Keynote: Diagrammatic Execution Models for Functional Languages
“What is my program actually doing?” Sometimes you feel a need to execute a functional program yourself. Ok, here’s a function call. I’ll first look at arguments. Now I’ve got values of arguments, so I’ll go onto the function. Remember, this parameter is now this value, that parameter is now that value… You jump around the program, back and forth between variables and pieces of code, and keep collecting results of these visited pieces.
This talk introduces diagrammatic models of functional-program execution. The underlying idea is to express the above process using diagrams; the “token”, your agent, moves around a diagrammatic representation of a whole program, and visited pieces of the diagram dynamically change to represent their results (so we do not need to remember!).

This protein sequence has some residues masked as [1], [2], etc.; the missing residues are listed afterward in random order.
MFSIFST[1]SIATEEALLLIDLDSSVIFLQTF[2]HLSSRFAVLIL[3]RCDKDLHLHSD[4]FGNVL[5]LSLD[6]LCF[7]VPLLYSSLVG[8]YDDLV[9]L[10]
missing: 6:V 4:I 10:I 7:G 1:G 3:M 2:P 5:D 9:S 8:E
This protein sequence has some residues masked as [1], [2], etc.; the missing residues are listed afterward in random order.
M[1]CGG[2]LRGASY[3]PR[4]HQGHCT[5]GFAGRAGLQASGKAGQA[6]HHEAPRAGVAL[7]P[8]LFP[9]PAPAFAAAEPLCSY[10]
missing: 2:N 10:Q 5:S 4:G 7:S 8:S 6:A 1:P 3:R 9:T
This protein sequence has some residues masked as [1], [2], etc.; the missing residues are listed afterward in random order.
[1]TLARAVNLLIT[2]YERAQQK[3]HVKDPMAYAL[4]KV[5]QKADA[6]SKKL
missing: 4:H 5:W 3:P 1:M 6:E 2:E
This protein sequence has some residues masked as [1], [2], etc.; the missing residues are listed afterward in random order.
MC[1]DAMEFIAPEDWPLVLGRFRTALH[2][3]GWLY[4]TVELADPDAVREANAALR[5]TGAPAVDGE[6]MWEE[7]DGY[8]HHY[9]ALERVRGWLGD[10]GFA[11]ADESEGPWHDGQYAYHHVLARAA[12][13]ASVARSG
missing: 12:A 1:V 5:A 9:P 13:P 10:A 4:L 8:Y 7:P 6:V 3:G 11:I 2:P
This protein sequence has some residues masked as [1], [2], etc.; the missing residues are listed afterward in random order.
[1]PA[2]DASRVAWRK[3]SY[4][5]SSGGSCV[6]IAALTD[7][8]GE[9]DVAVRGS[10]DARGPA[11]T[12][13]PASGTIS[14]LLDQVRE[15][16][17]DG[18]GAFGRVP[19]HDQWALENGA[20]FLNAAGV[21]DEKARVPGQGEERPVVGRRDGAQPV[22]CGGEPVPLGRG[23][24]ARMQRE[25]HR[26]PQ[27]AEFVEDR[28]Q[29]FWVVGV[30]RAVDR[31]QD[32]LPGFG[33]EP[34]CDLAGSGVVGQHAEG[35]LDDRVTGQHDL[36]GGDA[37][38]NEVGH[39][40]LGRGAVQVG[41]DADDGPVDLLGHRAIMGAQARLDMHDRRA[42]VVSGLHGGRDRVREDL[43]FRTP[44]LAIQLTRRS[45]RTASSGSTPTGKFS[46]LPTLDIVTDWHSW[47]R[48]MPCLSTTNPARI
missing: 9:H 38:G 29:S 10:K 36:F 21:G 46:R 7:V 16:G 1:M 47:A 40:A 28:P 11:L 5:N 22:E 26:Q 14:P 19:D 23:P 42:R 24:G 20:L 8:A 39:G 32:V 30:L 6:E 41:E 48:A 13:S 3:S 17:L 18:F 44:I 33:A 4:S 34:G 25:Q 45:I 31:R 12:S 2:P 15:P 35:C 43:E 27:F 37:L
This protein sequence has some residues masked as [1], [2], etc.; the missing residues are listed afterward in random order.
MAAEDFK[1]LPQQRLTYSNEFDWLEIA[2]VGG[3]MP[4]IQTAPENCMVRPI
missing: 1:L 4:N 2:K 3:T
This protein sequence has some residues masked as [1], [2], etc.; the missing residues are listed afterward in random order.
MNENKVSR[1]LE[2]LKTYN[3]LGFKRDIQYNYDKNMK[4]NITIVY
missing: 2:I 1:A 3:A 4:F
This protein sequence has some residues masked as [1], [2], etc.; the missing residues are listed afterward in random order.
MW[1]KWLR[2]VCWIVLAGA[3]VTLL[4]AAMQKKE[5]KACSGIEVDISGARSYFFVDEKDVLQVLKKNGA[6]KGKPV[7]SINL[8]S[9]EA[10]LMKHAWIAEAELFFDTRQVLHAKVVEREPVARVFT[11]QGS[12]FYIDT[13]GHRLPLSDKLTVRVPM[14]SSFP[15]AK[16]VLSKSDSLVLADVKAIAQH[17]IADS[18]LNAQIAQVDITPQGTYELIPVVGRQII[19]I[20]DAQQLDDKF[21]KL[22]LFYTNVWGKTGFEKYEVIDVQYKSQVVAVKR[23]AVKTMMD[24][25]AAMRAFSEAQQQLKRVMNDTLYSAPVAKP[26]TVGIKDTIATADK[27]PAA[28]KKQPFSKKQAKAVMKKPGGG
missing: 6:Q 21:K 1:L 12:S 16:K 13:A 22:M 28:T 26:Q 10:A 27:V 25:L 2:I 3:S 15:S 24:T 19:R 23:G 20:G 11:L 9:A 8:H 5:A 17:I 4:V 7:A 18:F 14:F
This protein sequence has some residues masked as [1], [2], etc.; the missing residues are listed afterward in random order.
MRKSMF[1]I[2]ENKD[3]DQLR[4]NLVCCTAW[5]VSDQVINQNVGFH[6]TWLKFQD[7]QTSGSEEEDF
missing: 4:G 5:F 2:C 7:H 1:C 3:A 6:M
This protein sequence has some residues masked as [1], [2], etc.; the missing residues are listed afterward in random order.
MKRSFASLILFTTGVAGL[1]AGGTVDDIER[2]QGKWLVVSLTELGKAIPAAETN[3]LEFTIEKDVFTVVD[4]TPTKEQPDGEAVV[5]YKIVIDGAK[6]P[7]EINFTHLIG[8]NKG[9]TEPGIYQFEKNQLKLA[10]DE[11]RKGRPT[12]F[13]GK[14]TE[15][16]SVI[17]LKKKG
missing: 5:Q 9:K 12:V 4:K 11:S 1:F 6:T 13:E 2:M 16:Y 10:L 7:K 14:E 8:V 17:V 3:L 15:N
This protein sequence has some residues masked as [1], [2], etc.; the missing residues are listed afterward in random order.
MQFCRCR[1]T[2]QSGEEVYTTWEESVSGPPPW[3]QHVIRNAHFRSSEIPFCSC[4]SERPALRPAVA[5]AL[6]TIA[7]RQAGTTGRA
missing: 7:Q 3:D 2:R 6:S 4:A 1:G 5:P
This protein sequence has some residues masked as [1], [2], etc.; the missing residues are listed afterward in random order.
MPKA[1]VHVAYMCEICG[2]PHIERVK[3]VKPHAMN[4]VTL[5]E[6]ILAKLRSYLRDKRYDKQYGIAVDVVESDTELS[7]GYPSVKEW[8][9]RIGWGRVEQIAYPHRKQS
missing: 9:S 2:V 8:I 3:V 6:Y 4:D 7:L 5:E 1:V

We will explore these diagrammatic models, which help us not only with visualising program execution but also with designing a language. These models can cover from conventional programming, with various evaluation strategies including call-by-value (used in OCaml) and call-by-need (lazy, used in Haskell), to unconventional (but increasingly significant) programming with “computational graphs”.
Last but not least, the models are for mathematical reasoning; from cost analysis of execution to equational reasoning justifying compiler optimisation.